In the past, specifically with the old TIA/EIA 568-B-2 revision written and ratified around 2001, this recommendation was different for commercial and US government spaces. TIA recommended T568A at that time and further notated US government contracts require T568A. This was to maintain backward compatibility with older equipment like in the residential space (fax machines, etc.) As of the “D” revision, this is no longer the case and that recommendation and notation have been removed. The ANSI/TIA 568.2-D commercial standard is now mute on the subject unless you have a contractual or technical reason to go with one or the other. There is a warning in the commercial standard about making certain that both ends of the cable are terminated to the same scheme. In other words, pick one and stick with it.
So now that we have sorted out what the actual recommendations are, another common misconception is that one wiring scheme will perform better than the other. Let me put this to bed immediately: they are identical in regards to performance. I decided to conduct a test to prove this out.
Test conditions, components, and setup:
- 292 feet of trueCABLE Cat6A Riser U/UTP Ethernet cable
- Two trueCABLE Cat6 unshielded tool-less keystone jacks (these are component rated and impedance matching grade keystones)
- Fluke DSX-8000, in calibration, 6.5 B5 firmware, using the permanent link adapters
- A reference was set after a 10-minute warm-up of the Fluke DSX-8000
- The first test conducted was with the keystone jacks terminated to the T568B pattern
- The second test conducted was with the keystone jacks terminated to the T568A pattern
- The same ends of the cable were used at the remote and main units for both tests
- The same keystones used at the remote and main units were used on the same ends as well
- The ambient temperature was 71 degrees Fahrenheit
- The Cat6A cable was loosely coiled in three-foot coils, not actually installed
The results of the tests speak for themselves. It is a wash on performance.
So, if there is a “straight through” kind of cable run there must be a “not” straight through type (logically speaking), correct? Well, indeed there is. It is called a “cross over” cable where one end is terminated to T568A and the other is terminated to T568B. Where would one use that kind of thing?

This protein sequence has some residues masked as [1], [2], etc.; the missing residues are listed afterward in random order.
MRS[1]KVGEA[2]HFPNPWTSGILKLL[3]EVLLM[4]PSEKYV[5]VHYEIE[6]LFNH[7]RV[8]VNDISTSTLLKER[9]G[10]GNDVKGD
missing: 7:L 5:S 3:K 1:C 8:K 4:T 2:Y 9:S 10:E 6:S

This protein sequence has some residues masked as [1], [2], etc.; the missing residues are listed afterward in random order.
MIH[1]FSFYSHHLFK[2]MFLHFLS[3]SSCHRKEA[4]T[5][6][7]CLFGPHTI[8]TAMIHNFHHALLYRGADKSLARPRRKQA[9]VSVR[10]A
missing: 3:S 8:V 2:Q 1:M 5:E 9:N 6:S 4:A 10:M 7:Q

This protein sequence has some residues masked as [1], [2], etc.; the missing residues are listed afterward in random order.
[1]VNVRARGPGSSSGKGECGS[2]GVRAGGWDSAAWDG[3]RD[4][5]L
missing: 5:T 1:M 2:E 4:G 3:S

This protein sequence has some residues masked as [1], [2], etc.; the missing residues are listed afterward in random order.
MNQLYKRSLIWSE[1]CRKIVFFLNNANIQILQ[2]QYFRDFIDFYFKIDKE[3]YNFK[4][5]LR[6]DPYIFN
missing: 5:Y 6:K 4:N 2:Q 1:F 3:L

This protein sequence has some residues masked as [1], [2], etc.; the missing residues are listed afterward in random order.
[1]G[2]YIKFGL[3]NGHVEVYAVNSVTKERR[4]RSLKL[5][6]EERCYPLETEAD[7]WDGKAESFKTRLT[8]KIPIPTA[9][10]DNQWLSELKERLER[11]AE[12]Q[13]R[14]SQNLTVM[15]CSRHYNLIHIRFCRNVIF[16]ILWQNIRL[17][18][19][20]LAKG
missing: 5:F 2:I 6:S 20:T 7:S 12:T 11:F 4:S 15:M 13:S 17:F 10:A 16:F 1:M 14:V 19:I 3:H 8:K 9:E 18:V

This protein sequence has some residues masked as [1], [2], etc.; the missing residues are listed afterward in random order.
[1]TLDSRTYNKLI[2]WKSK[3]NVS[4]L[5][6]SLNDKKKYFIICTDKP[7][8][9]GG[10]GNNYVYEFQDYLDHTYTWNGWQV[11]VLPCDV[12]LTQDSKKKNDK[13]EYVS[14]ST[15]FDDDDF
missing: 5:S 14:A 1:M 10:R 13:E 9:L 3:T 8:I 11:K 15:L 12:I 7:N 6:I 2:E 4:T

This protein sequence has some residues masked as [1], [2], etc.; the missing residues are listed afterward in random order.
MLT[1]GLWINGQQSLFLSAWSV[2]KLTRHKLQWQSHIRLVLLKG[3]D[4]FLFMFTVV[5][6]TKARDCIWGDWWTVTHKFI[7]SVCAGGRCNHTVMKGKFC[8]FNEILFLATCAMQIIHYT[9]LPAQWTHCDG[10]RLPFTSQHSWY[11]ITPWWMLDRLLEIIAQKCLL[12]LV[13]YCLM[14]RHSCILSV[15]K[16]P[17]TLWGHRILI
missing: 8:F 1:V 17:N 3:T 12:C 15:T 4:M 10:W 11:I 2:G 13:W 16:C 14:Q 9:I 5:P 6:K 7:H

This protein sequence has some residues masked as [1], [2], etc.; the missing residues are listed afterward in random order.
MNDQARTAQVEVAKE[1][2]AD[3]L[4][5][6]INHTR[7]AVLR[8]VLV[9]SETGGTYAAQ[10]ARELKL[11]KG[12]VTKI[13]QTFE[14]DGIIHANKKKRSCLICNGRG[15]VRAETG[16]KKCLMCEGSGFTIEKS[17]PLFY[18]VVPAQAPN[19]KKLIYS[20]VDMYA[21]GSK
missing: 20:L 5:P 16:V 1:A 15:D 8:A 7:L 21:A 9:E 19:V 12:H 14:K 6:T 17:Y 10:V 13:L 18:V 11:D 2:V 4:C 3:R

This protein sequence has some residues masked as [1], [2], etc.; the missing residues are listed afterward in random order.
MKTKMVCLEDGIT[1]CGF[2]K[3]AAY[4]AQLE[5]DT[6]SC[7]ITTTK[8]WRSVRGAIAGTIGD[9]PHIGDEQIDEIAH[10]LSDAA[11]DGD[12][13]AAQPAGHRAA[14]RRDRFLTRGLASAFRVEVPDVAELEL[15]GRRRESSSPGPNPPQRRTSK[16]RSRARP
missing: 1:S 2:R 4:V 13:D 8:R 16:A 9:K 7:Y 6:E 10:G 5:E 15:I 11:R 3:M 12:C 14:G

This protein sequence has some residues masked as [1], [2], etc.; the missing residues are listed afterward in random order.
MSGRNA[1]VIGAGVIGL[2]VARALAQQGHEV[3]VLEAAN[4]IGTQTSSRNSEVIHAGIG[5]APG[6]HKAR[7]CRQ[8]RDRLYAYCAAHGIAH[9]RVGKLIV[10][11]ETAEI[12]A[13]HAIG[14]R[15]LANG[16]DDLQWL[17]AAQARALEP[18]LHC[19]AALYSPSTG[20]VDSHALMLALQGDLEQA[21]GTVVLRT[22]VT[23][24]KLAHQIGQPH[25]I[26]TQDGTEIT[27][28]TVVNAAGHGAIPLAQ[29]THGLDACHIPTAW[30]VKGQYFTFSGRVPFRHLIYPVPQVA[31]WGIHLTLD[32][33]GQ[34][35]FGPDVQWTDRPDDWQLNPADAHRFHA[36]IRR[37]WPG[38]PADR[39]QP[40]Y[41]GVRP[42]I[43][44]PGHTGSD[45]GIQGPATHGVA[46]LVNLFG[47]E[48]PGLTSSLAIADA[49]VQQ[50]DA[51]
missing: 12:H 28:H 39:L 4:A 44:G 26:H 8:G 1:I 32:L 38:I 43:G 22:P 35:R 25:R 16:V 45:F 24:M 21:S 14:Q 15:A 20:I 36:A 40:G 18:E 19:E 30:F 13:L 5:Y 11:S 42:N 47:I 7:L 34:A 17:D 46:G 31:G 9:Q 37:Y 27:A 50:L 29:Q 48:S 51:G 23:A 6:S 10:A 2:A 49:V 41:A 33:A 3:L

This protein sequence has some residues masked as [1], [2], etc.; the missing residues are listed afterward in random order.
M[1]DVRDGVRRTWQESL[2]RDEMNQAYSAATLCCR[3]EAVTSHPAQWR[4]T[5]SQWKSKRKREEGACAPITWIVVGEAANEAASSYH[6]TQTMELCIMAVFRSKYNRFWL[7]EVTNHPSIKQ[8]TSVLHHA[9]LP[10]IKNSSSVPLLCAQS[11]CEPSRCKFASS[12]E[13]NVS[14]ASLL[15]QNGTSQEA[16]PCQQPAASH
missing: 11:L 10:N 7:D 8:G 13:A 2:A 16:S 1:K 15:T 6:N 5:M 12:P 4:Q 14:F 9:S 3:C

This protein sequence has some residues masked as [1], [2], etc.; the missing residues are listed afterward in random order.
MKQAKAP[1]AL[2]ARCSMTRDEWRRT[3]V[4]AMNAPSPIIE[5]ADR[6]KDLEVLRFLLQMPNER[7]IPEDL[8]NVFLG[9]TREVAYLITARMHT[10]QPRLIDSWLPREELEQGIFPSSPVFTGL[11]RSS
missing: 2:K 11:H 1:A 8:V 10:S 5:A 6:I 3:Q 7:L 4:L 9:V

Images credit: Industrial Ethernet Book
In most network applications, the standard straight through cabling method is required. For example, a computer plugged into a wall panel uses the standard cable configured with either T568A or T568B termination. This allows the computer to communicate with other devices on the local area network. Whether talking to a network printer or mail server, the data traverses the network because all the cabling has been put together using one of the above termination standards. The same is true for the cabling in the wall and the patch panel where they all terminate.
Now for other applications, we may need to connect a computer directly to another computer or a host-to-host connection. As an example, we need to copy data from one computer to another, but the two computers don’t have access to a switch for help with this process. These two computers need to use a crossover cable.
Please note that the use of cross-over cables is very rare in the modern age. There are some specialized applications for them, but you will likely never see it in the wild.
Summing this up, the whole T568A vs T568B thing has been a needless source of confusion and controversy for over two decades. Understanding how the standards evolved and your chances of encountering a situation where you will be forced into using one scheme or the other is not likely to happen in this day and age. Just pick one and go. With that, I say…